Widnes-based Acer Engineering, which manufactures a wide range of steel fabrications and has benefited from JLR’s major investment into its Halewood factory. Tony McDonough reports
Jaguar Land Rover’s £110m investment into its Halewood factory to upgrade it to assemble the new generation Range Rover Evoque was not just great news for the people that work there – but also other firms across the supply chain.
They include Widnes-based Acer Engineering, which manufactures a wide range of steel fabrications, including ladders, platforms, stairways, barriers, trolleys and many other items for a host of clients across a number of sectors.
JLR is one of those clients and a team of Acer engineers have been working to help the carmaker carry out the necessary work at the Halewood factory in readiness for the new model.
Acer was founded as a family firm by Alan Ewan in 2000. In 2014, the business was taken over by David Halton, now the managing director. He joined the firm in 2003 as a project manager and admits the initial learning curve was a steep one.
He said: “When I joined the business, my background was in project management and I had no experience of engineering. I went and learnt the engineering aspect through the Open University and on-the-job training.”
Acer is a growing business which currently employs 20 people. It has just recruited an additional project engineer and is currently looking for an additional design draughtsman.
According to David, one of the key factors in its ongoing growth is the diversity of its customer base. He explained: “We work across a number of sectors, they include automotive, with companies such as JLR and Bentley, the chemicals industry, with clients such as BASF and Croda, and construction with a relatively new client, Buckingham Group.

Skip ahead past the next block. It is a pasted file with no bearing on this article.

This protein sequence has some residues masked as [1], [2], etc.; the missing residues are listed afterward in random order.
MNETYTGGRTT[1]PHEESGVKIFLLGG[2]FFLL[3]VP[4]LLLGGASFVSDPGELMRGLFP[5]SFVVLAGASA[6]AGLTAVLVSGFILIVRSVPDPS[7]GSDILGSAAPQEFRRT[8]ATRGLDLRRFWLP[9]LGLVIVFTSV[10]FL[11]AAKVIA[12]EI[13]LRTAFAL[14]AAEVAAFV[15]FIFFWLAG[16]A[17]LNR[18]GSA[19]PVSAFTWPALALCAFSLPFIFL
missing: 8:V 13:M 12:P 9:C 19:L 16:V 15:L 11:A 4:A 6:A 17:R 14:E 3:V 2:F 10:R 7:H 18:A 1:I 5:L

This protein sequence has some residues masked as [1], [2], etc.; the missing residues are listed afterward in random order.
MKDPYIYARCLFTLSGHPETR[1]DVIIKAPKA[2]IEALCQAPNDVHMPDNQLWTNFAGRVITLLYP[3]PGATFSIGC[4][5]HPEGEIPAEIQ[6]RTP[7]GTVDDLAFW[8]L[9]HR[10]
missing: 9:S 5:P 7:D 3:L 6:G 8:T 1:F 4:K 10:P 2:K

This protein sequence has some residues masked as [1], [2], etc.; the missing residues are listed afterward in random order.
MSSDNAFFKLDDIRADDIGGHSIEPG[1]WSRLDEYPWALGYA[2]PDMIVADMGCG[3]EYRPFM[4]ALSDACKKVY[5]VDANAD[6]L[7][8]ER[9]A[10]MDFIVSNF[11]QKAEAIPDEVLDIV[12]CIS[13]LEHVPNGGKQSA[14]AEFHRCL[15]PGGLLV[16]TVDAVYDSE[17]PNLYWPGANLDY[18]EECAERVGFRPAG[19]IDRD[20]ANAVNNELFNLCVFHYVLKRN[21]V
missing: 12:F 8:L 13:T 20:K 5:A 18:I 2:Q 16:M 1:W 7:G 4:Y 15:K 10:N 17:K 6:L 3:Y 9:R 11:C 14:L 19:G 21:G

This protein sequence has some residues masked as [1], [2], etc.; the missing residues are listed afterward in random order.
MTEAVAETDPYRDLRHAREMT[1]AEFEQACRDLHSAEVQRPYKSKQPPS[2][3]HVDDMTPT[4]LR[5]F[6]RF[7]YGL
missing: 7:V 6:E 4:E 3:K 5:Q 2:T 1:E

“Historically we have steered clear of the construction sector because it can be quite volatile. But we have dipped our toe in the water with Buckingham and they are a fantastic business to work with.
“When you work across a range of sectors it means you are less vulnerable when one sector suffers a downturn. We are a little worried about what the impact of Brexit might be, we don’t export, but it could affect our clients.”
David adds that Acer works in a very competitive field and one of the competitive edges they have is the specialist knowledge acquired working with companies such as JLR and Pilkington Glass.
“Within JLR we operate mainly in the paintshop part of the operation,” he said. “Working in that environment takes a lot of care, and the client needs to be confident you know what you are doing – and our people do.
“Another challenge for us is the growth in regulation and red tape. We embraced the ISO 9001 quality system back in 2004, and added the BSEN 1090 in the last few years, we also hold several Health and Safety accreditations.
“Our customer base includes large corporations and local SMEs, we work hard to give the client the flexibility they need from their supplier.”
Acer has recently joined Mersey Maritime, a move David believes will prove to be advantageous in more ways than one, he explained: “The maritime sector itself is very diverse. Obviously, we are looking to win more clients for ourselves but we also see it as an opportunity to expand our own supplier base.”